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Serial connection⚓︎


This tutorial is mainly for advanced users. You can damage your router if you make a mistake.

The router has a serial link which can be used to control the router and monitor error reports. It also displays the booting progress and it doesn’t require networking to be set up properly.


Turris MOX⚓︎


The UART cable for Turris MOX requires 1.8V logic. Most common UART cables are 3.3V or 5V. Make sure you have correct cable before connecting it, otherwise you will permanently damage your router!

The pins for UART are exposed on GPIO header. Following pins can be used to access UART:

Pin Signal UART cable
5 GND black wire
6 +1V8 red wire – only if needed
13 RX white wire
14 TX green wire

Serial cable connected to Turris MOX

Take extra care when connecting the red wire. On some cables, this is directly connected to +5V USB power. If that is the case, connecting it will fry the MOX. However on some cables like 6-wire USB cable supplied in some hacker packs, the red wire powers the cable itself and has to be connected to a +1V8 pin.

If you have PoE addon, you can find pins on addon itself. In this case it is:

Pin Signal UART cable
1 GND black wire
2 +1V8 red wire – only if needed
7 RX white wire
8 TX green wire

Serial cable connected to Turris MOX with PoE

Turris Omnia⚓︎

To access the serial link you need to remove the top cover. To do it, first you have to unscrew 6 screws (3 on each side of the router). The serial pins are in the right bottom corner of the board, between the right most LED and the LED control button. Connect it to you PC using a USB TTL serial adapter as shown on the photo – from the left the colors of the pins should be black (GND), yellow (RX), orange (TX). The specific cable used in this manual is the Raspberry Pi Cable, TTL-232R-RPI.

Serial cable connected to Turris Omnia

Turris 1.X⚓︎

Turris 1.0 and 1.1 have the easiest access to the serial port. They already have micro USB connector on board on the left front side. You still need to remove the cover to get access to it, but afterward, all you need is to connect a micro USB cable and you are ready.

Serial cable connected to Turris 1.1



In case of UNIX-like systems you can use screen or minicom to connect to your device.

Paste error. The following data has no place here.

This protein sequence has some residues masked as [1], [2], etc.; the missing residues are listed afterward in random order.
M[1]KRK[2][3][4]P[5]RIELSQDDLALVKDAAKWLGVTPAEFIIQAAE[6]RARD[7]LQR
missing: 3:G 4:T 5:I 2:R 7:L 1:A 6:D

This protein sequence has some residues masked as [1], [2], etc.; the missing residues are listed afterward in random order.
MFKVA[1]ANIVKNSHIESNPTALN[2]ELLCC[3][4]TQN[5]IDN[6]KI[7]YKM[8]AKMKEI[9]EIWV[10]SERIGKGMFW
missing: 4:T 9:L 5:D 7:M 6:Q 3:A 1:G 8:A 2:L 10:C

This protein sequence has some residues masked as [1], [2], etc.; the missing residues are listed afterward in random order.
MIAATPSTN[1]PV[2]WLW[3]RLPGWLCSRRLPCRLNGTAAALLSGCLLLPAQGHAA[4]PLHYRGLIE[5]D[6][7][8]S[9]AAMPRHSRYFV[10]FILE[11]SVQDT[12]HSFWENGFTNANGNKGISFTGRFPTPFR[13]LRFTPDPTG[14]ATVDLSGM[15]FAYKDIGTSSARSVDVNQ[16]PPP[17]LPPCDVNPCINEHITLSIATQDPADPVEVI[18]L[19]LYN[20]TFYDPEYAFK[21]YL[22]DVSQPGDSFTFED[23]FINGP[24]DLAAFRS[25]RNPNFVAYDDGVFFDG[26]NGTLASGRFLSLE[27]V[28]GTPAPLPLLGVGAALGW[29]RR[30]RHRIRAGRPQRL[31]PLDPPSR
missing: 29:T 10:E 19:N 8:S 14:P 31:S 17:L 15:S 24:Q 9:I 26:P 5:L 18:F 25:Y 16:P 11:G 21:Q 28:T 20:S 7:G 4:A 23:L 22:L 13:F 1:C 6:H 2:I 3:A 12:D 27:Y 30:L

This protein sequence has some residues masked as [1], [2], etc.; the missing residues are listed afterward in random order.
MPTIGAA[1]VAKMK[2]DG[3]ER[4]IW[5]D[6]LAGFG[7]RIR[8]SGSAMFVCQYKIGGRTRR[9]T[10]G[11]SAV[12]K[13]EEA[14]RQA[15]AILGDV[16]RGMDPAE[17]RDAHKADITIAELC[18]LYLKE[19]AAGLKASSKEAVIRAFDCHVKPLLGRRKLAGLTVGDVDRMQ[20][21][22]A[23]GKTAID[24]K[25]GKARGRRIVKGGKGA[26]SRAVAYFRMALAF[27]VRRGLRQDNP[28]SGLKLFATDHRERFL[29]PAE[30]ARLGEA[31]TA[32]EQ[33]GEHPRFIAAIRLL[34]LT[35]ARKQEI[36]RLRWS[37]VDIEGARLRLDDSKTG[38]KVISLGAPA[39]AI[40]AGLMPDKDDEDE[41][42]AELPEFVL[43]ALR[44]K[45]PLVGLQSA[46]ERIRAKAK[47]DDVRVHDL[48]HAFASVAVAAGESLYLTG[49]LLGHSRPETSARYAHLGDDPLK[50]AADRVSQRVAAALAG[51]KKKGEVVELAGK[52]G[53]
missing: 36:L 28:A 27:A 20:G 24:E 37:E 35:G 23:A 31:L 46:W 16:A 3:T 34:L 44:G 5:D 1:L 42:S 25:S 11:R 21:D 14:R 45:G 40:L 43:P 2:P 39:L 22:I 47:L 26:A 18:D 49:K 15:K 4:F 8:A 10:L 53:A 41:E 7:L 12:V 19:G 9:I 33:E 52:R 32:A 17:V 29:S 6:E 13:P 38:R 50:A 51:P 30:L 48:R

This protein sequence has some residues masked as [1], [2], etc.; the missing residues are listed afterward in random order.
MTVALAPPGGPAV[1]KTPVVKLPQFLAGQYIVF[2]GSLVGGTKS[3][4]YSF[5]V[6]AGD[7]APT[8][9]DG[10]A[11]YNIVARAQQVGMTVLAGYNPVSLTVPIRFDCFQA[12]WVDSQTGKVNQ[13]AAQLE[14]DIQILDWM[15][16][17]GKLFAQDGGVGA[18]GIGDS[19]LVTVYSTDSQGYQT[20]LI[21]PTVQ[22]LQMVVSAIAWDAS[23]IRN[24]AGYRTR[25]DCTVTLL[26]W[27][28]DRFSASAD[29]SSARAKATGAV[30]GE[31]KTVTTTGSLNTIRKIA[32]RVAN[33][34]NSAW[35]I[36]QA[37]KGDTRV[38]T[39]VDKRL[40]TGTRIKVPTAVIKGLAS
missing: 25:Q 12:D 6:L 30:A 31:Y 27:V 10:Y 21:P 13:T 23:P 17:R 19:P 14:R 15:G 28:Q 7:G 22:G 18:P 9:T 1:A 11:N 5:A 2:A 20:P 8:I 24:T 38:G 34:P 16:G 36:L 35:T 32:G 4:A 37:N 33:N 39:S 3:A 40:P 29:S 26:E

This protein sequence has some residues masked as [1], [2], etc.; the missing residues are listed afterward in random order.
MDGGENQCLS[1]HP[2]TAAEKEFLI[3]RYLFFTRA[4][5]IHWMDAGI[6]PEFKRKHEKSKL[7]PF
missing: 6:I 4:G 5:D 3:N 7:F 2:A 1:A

In general, you need to figure out the name of your USB serial port – in case of Linux it is usually /dev/ttyUSB0, but if you already had some serial device (modem, some development board, …) it might be even higher number. It should show up in dmesg after connecting the cable.

To be able to connect to it, you will also need enough rights. Depending on your system configuration, you might need to add yourself to some group and logout/login or setup some udev rules. Another option is to try it as root, which is not recommended but will most likely work.

To connect to the serial port, simply type in your terminal following commands:


If your serial port is not /dev/ttyUSB0 or /dev/cu.usbserial-FTFMEY40, replace it with the correct path.


screen /dev/ttyUSB0 115200


For example, in case of macOS:

minicom -D /dev/cu.usbserial-FTFMEY40 -b 115200

MS Windows⚓︎

On MS Windows, you can use PuTTY to access the serial port. See the following screenshot for details.

PuTTY connecting to serial port

Using it⚓︎

When successfully connected, you’ll see empty black screen. Only after pressing enter, you’ll get announcement that you are on Turris router and you’ll get shell prompt.

You are now root on your device and you can do whatever you like and you don’t have to be afraid of loosing control when misconfiguring network.

Few notes. Applications might not get your terminal size, so graphical applications like Midnight Commander or Top might look bad. Also when disconnecting serial cable, your prompt stays in the state you left it in, so programs keep running and if you left running some long time running task, it will be there when you reconnect the serial cable so enter will not get you prompt, but you might need to kill the application first (for example by using Ctrl+C).

2023-02-08 2019-07-16